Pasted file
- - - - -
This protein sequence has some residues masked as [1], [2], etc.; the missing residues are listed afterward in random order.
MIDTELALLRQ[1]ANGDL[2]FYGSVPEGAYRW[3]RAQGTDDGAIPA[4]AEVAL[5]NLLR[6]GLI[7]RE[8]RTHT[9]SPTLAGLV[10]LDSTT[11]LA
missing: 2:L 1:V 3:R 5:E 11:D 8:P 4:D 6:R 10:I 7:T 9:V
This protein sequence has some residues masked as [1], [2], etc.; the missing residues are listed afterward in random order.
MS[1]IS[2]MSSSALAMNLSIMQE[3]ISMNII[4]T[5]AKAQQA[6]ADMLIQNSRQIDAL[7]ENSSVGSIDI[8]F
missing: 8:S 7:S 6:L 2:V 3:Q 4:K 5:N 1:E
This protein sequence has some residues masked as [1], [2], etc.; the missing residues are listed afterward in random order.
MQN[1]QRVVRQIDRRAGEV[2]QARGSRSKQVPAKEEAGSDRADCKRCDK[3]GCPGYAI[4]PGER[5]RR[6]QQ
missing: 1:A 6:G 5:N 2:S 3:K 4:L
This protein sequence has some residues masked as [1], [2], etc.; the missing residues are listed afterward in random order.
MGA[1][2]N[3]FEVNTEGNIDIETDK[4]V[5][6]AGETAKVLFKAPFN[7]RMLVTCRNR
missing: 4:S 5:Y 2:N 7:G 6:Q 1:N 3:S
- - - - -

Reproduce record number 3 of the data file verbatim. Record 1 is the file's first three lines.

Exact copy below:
This protein sequence has some residues masked as [1], [2], etc.; the missing residues are listed afterward in random order.
MQN[1]QRVVRQIDRRAGEV[2]QARGSRSKQVPAKEEAGSDRADCKRCDK[3]GCPGYAI[4]PGER[5]RR[6]QQ
missing: 1:A 6:G 5:N 2:S 3:K 4:L